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Outbound Logistics: Key Elements and Operational Procedures

sahil bajaj

Sahil Bajaj

Senior Specialist - Marketing @ Shiprocket

June 17, 2024

12 min read

Refining your logistics operations can help you have an efficient supply chain, which is necessary to meet your customers’ requirements accurately. When considering logistics, you need to think about both inbound and outbound logistics. Enhancing both processes is essential to give customers a more satisfying shopping experience. 

You may be dealing with delayed orders, erroneous invoices, shipment errors, poor customer experience, and inadequate inventory supplies. These are easily avoidable mistakes that add to your costs and even lead to loss of customers at times. That’s where the need to understand and strengthen outbound logistics comes in. Nearly 80% of businesses with optimally-performing supply chains witnessed an above-average revenue growth. 

This article will illustrate the workings of an effective outbound logistics system in detail for your company’s benefit.

Outbound Logistics

Understanding Outbound Logistics

Outbound logistics is a process that helps you store, transport, and deliver your goods to your end customers and fulfill orders

A fully optimised outbound logistics system involves many elements and intricacies, as getting orders ready for sale and achieving timely delivery is not child’s play. According to a 2022 report by Convery, 53% of eCommerce retailers find logistics and shipping processes challenging.

Having a streamlined outbound logistics process helps you alleviate the complexities and get a perfect last-mile delivery each time.

However, businesses need to know how outbound logistics impact their operations to master their logistics process.  

The Influence of Outbound Logistics on the Distribution of Finished Goods

Outbound logistics operations influence the distribution of products from your production site to your end customer’s location. If you encounter any delays in this process, it can become an unwelcome extra expense for you and your suppliers. You’re also likely to miss your manufacturing deadlines due to unavailable raw materials.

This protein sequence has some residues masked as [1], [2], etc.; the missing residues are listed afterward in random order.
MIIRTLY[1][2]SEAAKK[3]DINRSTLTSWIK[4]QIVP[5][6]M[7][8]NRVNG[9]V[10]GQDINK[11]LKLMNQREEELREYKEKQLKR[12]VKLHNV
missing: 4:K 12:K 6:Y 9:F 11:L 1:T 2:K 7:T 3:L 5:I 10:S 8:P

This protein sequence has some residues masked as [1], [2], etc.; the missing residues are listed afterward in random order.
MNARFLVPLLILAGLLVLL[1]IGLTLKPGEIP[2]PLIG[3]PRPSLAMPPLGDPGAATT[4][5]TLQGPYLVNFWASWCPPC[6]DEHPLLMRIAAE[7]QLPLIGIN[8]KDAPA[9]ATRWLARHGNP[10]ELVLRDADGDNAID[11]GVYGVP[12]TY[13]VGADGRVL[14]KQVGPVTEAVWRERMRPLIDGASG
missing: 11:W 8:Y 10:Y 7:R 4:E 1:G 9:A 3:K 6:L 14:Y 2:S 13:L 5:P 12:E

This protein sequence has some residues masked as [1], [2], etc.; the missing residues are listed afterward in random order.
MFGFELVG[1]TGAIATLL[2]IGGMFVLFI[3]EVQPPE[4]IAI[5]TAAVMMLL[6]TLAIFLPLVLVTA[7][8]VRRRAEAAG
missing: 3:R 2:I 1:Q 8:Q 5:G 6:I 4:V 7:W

Consequently, the failure to deliver on time can drive your buyers to competitors, impacting customer retention and profitability. A study by Voxware reveals that 

17% of consumers may cease buying from an eCommerce retailer post just one late delivery instance, which rises to 55% in case of two to three delayed deliveries. Moreover, if you’re transporting perishable goods, these delays can massively reduce or completely strip them of their value.

You may also face unsuccessful deliveries due to security threats, like theft and hijacking, risking your inventory. These threats can be internal, coming from your employees with an intent to steal or sabotage your inventory, and external threats, like cyber-attacks. 

Another factor is poor route planning, which can cause traffic congestion, wasted time, and increased fuel consumption. It leaves you with higher costs and higher risks for your drivers, including potential overtime and additional hiring expenses.

A solid outbound logistics system increases your shipment’s visibility, allowing you to resolve any issues during transit immediately. It also helps you provide satisfactory customer service by keeping your buyers informed through real-time updates.

Outbound Logistics Activities

Businesses must pay close attention to outbound logistics activities since small errors can cost you and your brand’s image heavily.

Accurate order entry that prevents issues like duplicate orders, incorrect quantities, wrong products, and incorrect shipping addresses, using advanced logistics management technology is important. This helps manage these processes in real time and allows customers to update orders before shipping.